Six Mark Book Marks


Awaiting tassels.

The continuing quest for full marks gets book marks…

Once the kids were up to speed with the the techniques and tips I wanted them to use when answering the QWC, I hit a bit of a stumbling block – a bit of a vacuum when it came to questions to answer! Scouring round the past papers I physically had, plus hitting the AQA website yielded the expected results. I also mange to score a really useful selection of questions from Bob Ayres (@MrBAyres – worth a follow), but it was never long before the cries of “we’ve done this one before” started. It was time to bring all my disparate sources together. I also didn’t want to keep having to photocopy stuff which was handed back too tatty/graffitied to use again. 

I wanted a resource that would also include the mark scheme, but not be too cumbersome, so I settled on a bookmark format. Most of the questions used, along with mark schemes, were adapted from the Nelson Thorne AQA Physics textbook, so the main job was just fiddling with fonts and layout – and copying out the questions (I use Keynote on iPad for the job). 

Collect ’em all! Example of six mark bookmark.

It was a labour of love to get them all finished over the Easter holidays, but they seem to go down very well on twitter, with the task being taken up by others (@hthompson1982 and @DaK_74 in particular) to complete similar sets for biology and chemistry. 

The next big job – cutting them out! I’m lucky enough to have a 1:1 000 000 technician at school however, who loves a bit of cutting and sticking, and they were soon laminated up, ready for action. They are still awaiting the little tassels to complete the picture, but that’s a job for next week!

Although the mark schemes aren’t totally comprehensive, the kids are now familiar with what is meant by “mostly faultless SPaG” etc. I’ll be breaking them out next week, and I do intend to make a final bookmark where the kids can record their mark for each question along with details on BUSKing for six marks. I’ll let you know how they get on!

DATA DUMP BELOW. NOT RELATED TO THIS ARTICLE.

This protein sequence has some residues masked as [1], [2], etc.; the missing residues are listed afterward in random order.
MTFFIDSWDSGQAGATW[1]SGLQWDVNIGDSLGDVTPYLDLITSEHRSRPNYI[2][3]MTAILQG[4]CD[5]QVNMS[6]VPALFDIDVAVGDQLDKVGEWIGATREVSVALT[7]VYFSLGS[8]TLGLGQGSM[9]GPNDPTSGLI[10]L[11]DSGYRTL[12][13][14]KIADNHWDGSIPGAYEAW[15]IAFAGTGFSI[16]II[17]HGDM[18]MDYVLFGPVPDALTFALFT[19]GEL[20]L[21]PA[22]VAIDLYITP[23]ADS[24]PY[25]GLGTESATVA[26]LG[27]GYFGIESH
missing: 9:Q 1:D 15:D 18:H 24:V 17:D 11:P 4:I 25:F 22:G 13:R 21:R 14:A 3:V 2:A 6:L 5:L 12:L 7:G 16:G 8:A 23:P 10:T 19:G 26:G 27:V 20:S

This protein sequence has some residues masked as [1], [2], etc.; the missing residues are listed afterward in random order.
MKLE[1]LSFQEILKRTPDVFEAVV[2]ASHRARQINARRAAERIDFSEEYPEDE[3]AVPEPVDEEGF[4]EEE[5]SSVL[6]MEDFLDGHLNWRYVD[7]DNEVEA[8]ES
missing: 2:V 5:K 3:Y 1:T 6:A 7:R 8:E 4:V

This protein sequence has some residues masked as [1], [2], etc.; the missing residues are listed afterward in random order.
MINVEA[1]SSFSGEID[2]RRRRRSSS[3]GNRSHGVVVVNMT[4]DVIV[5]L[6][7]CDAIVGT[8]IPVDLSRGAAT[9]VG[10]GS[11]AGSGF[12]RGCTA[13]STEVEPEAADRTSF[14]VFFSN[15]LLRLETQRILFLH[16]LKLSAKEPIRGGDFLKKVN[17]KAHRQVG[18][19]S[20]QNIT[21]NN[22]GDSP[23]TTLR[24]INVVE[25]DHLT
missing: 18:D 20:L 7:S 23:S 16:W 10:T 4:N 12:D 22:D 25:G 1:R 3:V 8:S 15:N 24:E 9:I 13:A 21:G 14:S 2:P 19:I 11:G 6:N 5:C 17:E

If you fancy checking them out, download them here AQA_QWC_6_mark_bookmarks.pdf



Your wish is my command (word)


Science literacy placemats

Whilst focussing on literacy in science this year, one of the big problems the kids seemed to have was knowing what the question was actually asking for. They may have had a really good understanding of the science, but just didn’t understand the command words. One of my constants in class is the development of independent learners, so I needed a resource that they could turn to that would guide them whilst still requiring them to do the work. Enter the literacy placemat. 

It’s not an original idea I know, there are plenty of similar resources about, but I wanted to bring all the elements I find useful together in one place. 

Laminated and ready to rock

The central focus was the command words, with the obvious addition of connectives and punctuation prompts. I also took the chance to include the Point, Evidence, Explain structure we use for writing conclusions, along with the SOLO taxonomy to get pupils thinking about how they improve their answers. The mats were printed up on A3, laminated and added to my resource table at the front of the class. 

Breaking out the mats in class

The first time the mats were used was during some QWC work. After discussing a couple of questions, I suggested the kids used a mat to help construct their answers. The command word section saw the most interest, but the group were high ability types so didn’t need as much help connective wise. 
The next time I used the mats was with a lower ability group during coursework. After talking about the marks that came from the quality of their writing for a bit, they got stuck in. I was made up to hear the conversations about their work. They were actively trying to use different connectives to each other and avoid repetition in their writing. Good job kids!
The mats are still getting a lot of use and best of all it’s usually a case of “sir, can I get one of those writing things?” rather than me suggesting it in the first place. 
Get a copy of the mat here Science literacy placemat.pdf